Livelihood of local scrap metal collectors threatened
PETALING JAYA: The livelihood of local scrap metal collectors has taken a hit after foreigners, especially refugees, dominated the sector illegally in the recent years.
These foreign collectors are often seen sifting through waste bins and rubbish piles searching for scrap metal pieces such as aluminium cans, copper wires and cardboard boxes in the Klang Valley.
They also buy scrap metal from residents, construction site workers and factory operators, offering slightly higher prices to undercut local collectors.
Moving around on sidecar motorcycles or bicycles, these foreigners do not have a licence, road tax and motor insurance.
Acting on a tip-off, The Star team – which went on an undercover mission in Kajang, where such activities are reported to be rife – spotted several foreigners on their collection rounds.
Upon approaching one – who claimed to be a Rohingya refugee – at Prima Saujana and asked if selling him the items would cause trouble, the man replied in Malay: “Can boss. I will pick it up from you and pay cash. Do not worry about the authorities, I will take care of that.”
Being very alert of his surroundings, the man scooted away on his sidecar motorcycle when the team tried to take a photograph of him, and within minutes, all the foreign collectors in the areas were nowhere to be seen.
After some driving around, the team spotted one foreigner speeding on his sidecar motorcycle and tailed him to a house in Taman Kajang Ria some 2km away. The foreigner parked his machine and swiftly entered the house before shutting all the doors and windows.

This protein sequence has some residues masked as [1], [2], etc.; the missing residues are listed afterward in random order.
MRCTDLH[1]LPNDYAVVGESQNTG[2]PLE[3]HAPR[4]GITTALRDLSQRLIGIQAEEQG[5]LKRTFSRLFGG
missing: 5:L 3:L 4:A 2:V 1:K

The gate of the double-storey home and another unit nearby were covered with canvas.
A peep inside showed heaps of grilles, aluminium cans and other metal pieces in the compound.
Resident Chan Choon Hee, 70, said a local scrap dealer would go to the two houses to collect the items every few days.
“The loading process is noisy and unbearable when they throw the metal pieces into the lorry.
“It is a nuisance and I hope the authorities will act on them,” he said.
Another resident, Lim Ah Kan, 69, who also complained about the noise, said the foreigners lived in deplorable conditions and are not concerned about keeping their compound clean.
A third resident said these foreigners worked very closely with one another.
“They have a WhatsApp group in which they alert one another if they spot heavy presence of police or other enforcement officers.
“Each collector has his own ‘zone’ and they do not encroach on that of the other, but they work closely and watch one another’s back,” he added.
On a private land nearby, there were some refrigerators, washing machines, bicycles and electrical items, which were said to be kept there by a foreign scrap metal collector.